Another studied suggests that meat intake increases levels of arachidonic acid, which is another mediator in inflammation and aging.
Those are just a couple of studies. There are plenty more where they came from. I highly suggest reading 'How Not to Die' by Dr. Michael Greger, to all those that are interested in way of reducing inflammation in the body. The book is incredibly well referenced, and a joy to read. 
Both those links are observational studies. The first link even admits that the association is weak. And the second link is a population-level study.
Observational studies are important clues, but too weak to base conclusions on, as in such studies it's hard to isolate the variables. For example given that red meat has been a scare crow, you've got the "healthy user bias" , in other words the people that tend to eat red meat are also those that tend to engage in unhealthy activities like smoking, eating junk food or not exercising. Scientists of course try to take such factors into account, but that's really hard to do.
Also such science is reductionist because it uses markers that may or may not have an impact on all cause mortality on or the quality of life, as such markers need to be read in context (often in relation to other markers). And since you mentioned "arachidonic acid", its rise isn't necessarily unhealthy.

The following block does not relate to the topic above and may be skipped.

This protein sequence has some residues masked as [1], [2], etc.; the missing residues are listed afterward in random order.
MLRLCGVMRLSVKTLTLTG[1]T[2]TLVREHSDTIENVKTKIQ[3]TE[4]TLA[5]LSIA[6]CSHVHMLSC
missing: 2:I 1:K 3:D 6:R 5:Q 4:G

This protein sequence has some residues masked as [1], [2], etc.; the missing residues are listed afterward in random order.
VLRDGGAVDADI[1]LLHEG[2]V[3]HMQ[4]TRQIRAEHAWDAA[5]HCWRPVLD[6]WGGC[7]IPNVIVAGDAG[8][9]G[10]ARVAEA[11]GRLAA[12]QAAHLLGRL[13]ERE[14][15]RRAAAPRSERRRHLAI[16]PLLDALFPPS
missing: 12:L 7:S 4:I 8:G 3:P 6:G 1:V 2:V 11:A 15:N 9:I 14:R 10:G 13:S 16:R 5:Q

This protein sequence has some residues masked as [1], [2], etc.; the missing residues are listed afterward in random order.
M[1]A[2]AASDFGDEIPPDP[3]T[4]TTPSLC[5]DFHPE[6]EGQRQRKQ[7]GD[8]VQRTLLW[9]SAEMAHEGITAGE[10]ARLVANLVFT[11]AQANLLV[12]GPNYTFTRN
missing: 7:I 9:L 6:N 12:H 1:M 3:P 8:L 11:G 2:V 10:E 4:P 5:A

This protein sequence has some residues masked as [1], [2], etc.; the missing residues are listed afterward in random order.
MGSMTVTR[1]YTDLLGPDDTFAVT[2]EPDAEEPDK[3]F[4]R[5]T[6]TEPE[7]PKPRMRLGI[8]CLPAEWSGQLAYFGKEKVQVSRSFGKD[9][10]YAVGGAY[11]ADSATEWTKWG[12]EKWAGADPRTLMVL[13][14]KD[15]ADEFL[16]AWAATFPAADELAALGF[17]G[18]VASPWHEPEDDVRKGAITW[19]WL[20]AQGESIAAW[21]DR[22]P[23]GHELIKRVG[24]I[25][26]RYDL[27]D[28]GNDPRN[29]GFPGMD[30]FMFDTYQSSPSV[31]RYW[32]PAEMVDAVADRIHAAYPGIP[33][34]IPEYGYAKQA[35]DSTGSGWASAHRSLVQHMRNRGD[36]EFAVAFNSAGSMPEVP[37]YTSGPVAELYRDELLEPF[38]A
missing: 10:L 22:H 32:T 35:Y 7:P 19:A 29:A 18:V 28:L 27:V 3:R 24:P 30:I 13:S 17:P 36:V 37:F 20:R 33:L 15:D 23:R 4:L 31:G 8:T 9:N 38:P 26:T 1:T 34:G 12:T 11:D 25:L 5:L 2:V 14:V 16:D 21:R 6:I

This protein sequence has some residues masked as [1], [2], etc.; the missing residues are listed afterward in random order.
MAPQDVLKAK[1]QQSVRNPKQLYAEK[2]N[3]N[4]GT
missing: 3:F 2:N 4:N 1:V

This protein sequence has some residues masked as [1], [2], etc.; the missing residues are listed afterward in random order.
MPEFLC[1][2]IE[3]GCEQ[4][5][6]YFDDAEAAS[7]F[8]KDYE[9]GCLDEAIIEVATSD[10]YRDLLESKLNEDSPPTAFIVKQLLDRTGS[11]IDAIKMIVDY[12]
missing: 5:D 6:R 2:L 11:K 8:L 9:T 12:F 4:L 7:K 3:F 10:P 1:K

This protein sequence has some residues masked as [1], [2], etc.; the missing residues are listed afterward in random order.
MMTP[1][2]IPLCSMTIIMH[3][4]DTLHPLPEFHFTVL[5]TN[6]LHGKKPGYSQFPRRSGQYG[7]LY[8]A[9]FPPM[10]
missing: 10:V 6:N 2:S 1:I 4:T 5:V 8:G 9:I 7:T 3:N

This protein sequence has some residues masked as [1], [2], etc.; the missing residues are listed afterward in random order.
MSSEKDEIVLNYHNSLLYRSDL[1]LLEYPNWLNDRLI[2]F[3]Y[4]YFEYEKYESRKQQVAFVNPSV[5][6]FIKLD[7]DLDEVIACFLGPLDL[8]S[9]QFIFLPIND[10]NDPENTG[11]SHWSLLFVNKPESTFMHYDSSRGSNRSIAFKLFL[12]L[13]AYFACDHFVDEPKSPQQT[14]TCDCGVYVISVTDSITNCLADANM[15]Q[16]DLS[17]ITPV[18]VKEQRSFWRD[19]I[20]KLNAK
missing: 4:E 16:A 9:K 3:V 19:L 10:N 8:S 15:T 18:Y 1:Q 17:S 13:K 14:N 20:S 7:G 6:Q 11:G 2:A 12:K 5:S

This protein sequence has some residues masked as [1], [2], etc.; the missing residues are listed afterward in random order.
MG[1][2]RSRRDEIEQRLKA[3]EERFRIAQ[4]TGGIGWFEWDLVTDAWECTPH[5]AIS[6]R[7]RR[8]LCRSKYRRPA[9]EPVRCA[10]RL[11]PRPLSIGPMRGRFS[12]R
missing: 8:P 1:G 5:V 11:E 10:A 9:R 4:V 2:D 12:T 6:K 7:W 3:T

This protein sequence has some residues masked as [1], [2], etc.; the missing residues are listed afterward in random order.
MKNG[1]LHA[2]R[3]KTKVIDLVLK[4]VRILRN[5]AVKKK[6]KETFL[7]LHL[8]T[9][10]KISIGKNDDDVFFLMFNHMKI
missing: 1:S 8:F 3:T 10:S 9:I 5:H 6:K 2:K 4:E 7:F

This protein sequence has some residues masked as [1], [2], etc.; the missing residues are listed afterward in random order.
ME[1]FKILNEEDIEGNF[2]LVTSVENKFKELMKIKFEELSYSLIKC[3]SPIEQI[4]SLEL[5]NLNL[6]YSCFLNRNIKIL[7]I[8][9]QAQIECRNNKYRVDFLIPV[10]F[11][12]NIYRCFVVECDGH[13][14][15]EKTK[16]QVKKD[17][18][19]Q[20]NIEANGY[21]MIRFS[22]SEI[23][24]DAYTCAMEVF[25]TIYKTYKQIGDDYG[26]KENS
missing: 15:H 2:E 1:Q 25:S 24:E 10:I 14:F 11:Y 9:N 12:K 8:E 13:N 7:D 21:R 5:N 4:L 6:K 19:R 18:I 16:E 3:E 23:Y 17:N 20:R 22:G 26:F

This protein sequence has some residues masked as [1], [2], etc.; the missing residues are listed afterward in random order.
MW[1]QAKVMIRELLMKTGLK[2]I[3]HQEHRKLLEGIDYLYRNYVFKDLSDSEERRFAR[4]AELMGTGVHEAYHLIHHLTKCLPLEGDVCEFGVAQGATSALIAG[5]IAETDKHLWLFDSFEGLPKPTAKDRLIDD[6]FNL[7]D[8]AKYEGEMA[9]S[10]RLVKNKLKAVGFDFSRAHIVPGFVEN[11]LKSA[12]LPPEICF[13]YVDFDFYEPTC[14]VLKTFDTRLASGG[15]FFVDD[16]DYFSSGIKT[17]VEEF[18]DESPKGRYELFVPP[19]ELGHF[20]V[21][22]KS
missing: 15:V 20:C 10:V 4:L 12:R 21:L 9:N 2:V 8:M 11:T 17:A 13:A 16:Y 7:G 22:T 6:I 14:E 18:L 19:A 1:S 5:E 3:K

Here's an article that debunks the notion that red meat is inflammatory: https://chriskresser.com/does-red-meat-cause-inflammation/
I get why people keep trying to fall back on Price’s research into the Masai, but I’m afraid it’s misleading. The Masai actually had significant rates of atherosclerosis, they just didn’t die from it, at least not the ones that otherwise lived long enough to matter.  To say that article 'debunks' it is disingenuous regardless. It is simply a counter-argument in article form; part of a debate that could well be retorted by someone more intelligent than myself (I'm sure Greger could give it a good rebuttal).
I think we can all agree that the best way to reduce inflammation is simply to exercise. It's been shown time and time again. By using the Masai as an ideal, we're simply looking at healthy user bias but in reverse. Justifying meat consumption with a tribal population that often runs marathons to catch said meat is baffling to me; it is not an excuse to dismiss a vast amount of research, both observational and otherwise.
I've latched on to meat and its markers of inflammation because it's relevant to the OP topic, but if we're going down the route of history, really we should be basing diet on our genetic biomarkers. "First of all, humans have been eating red meat for literally millions of years." should really be "First of all, small populations of certain humans have been eating red meat for literally millions of years." From my studies on ancestral human eating patterns, it seems that most were almost entirely vegetarian, and may have only eaten meat during celebrations a few times in a year. Scientific American had a great article on the topic .